As the COVID-19 pandemic continues, a diverse Sunshine Coast group advocating for seniors’ needs is flagging critical issues many seniors and caregivers may be facing during these challenging times.
The Seniors Planning Table (SPT) – led by the Sunshine Coast Resource Centre and made up of more than 20 member organizations representing close to 100 individuals – met virtually on April 17 to address the consequences physical distancing measures are having on seniors in our community, as well as to discuss what can be done.
The concerns are linked to findings in the SPT’s 2019 Seniors Isolation Report, which looks into the issue of social isolation of older adults in Canada.
According to Michelle Bruecker, seniors initiatives manager and coordinator of the Caregivers Support Network Program, while technology has been a lifeline for so many in these times, many older seniors are not able to afford Internet costs or become familiar with the necessary digital tools to get the help they need. Bruecker said this is preventing seniors not only from connecting but from accessing potentially life-saving information.
Sue Elliott, a Resource Centre board member and SPT co-chair, said another issue is around sustaining a feeling of community. “The health crisis has led to closures of gathering places and other resources for seniors including community centres, support groups, coffee shops and parks,” Elliott said. “These were important links for many who felt isolated even before the health crisis.”
Although we can celebrate the variety of initiatives rapidly put into place on local, provincial and federal levels, she added, there is still much more that must be done to prevent further crises among our ageing population, particularly for those who already may have faced barriers on a day-to-day basis. Telephone tree programs, like those offered by Sunshine Coast Community Services’ Better at Home program (604-865-0114), Vancouver Coastal Health’s Home Care Services (604-741-0726) and the Pender Harbour Health Centre (604-883-2764), or simply taking the time to call or write a note, can help seniors stay connected to their communities.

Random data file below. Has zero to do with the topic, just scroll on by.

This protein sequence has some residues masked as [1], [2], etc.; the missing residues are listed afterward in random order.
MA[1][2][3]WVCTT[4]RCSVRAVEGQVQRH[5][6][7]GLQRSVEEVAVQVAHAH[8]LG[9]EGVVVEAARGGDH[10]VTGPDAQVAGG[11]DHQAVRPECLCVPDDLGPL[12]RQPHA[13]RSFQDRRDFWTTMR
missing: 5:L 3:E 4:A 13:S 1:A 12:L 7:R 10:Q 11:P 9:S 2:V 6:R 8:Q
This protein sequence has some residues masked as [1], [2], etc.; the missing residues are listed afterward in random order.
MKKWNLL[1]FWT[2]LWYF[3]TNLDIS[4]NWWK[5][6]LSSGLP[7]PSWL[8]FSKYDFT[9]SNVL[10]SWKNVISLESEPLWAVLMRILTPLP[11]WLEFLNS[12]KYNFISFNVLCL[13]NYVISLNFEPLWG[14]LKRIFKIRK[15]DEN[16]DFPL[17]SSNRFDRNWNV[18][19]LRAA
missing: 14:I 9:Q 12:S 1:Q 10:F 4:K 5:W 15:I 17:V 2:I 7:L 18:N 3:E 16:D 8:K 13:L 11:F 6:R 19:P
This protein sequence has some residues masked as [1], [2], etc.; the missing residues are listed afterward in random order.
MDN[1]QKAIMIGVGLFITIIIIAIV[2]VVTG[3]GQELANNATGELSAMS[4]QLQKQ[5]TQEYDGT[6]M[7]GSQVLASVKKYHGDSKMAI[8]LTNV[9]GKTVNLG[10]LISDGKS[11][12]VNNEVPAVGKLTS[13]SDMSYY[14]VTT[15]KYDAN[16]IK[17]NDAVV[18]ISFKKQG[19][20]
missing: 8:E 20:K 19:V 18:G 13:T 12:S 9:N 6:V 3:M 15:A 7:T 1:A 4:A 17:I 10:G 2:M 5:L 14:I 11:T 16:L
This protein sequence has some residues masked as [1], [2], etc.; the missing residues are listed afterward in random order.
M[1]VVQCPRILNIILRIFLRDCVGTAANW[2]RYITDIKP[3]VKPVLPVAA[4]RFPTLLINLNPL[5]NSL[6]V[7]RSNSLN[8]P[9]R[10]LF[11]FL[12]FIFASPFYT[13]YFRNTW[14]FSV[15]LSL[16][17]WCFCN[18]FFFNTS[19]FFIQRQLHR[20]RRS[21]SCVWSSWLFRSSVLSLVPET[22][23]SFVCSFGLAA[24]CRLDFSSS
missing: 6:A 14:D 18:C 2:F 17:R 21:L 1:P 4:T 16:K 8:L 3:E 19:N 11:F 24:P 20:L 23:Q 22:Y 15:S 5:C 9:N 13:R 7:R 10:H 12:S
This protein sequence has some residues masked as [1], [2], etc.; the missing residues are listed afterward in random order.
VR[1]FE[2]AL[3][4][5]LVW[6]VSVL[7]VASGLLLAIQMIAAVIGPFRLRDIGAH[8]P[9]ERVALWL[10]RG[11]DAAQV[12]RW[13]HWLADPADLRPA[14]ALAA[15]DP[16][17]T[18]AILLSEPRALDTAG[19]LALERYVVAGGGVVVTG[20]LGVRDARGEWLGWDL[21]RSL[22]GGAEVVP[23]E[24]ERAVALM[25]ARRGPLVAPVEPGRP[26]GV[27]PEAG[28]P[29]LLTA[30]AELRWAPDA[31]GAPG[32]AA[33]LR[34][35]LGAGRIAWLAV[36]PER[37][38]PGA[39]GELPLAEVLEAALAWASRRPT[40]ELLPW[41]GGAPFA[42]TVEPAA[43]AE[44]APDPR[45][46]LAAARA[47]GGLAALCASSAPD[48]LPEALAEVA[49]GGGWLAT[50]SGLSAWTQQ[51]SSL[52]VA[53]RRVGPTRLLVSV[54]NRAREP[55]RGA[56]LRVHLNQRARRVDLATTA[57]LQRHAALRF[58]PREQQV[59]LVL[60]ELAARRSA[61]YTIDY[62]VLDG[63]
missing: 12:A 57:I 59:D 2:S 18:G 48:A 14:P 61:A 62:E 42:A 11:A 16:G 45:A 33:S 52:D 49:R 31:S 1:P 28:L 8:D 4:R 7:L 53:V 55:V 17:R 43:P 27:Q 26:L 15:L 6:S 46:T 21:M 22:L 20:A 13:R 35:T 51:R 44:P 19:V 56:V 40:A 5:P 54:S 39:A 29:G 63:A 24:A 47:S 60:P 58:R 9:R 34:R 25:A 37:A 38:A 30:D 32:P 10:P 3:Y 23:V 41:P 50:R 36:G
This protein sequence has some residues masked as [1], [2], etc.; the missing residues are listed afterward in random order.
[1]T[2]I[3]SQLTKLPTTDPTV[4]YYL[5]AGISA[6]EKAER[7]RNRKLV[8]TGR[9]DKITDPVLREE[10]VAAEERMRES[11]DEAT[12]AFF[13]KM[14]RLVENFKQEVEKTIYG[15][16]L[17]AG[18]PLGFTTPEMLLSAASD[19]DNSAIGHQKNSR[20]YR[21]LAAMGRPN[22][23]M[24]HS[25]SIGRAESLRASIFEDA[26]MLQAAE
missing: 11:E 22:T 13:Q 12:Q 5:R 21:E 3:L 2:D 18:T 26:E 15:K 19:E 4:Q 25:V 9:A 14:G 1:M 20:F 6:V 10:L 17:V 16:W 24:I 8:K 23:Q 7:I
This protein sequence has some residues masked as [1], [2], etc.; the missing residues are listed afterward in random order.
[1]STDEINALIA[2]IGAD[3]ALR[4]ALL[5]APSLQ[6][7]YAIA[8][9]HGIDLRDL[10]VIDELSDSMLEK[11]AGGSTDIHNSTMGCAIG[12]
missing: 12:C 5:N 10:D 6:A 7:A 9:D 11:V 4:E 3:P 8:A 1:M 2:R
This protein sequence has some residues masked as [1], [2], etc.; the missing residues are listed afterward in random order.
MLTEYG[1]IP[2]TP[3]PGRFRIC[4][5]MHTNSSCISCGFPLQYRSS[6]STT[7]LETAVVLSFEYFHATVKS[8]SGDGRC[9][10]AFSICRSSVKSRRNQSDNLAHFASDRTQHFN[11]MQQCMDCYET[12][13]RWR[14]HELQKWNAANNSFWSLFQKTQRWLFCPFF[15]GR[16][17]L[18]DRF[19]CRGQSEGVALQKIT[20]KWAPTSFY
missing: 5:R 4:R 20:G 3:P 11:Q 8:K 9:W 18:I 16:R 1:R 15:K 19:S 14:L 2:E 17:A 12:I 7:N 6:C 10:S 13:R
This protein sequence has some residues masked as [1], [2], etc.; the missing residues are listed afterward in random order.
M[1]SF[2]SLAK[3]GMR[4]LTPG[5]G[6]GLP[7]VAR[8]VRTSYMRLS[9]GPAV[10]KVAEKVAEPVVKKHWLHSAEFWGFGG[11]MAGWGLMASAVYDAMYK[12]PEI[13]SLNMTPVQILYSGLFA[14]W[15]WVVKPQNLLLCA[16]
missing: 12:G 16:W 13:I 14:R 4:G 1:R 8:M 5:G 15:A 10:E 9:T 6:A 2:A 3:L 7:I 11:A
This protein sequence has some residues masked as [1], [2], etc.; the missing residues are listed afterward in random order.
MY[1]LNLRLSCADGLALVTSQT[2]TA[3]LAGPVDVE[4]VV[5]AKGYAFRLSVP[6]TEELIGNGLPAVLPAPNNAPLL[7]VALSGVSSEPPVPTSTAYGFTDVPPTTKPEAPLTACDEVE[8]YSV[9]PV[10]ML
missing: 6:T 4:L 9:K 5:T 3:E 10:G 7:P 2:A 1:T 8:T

The SPT meeting also discussed how many seniors often act as caregivers to their spouses, parents or friends, adding layers of complexity and stress to an already challenging situation. These areas can include but are not limited to household chores, financial responsibilities, work related to medical care and supervision, and palliative care management.
Bruecker explained that at the best of times, most caregivers – seniors or not – find themselves not only stressed to exhaustion but overwhelmed with emotions of grief, loss and guilt. She said this often leaves little energy or time for social connection outside the home or virtually. Now in the climate of COVID-19, this feeling of being overwhelmed and unable to recharge is exacerbated.
If you are a senior or a caregiver and need support, or know someone who does, the Sunshine Coast Resource Centre is here to help.
For the Resource Centre’s Caregivers Support Network and Seniors Planning Table, call 604-212-1441 or firstname.lastname@example.org.
For any community member who needs help connecting with community, governmental, legal or social service programs and services on the Coast, but don’t know where to start, just ask. Staff can still be reached by phone or email at 604-885-4088 or email@example.com
For COVID-19-specific community information, visit the Sunshine Coast Community Task Force website at www.scctaskforce.com. Province-wide resources for seniors and caregivers include the Seniors Abuse and Information Line at 1-866-437-1940, the Family Caregivers of BC at 1-877-520-3267 or dial 211 for 24/7 information and referral services across the province.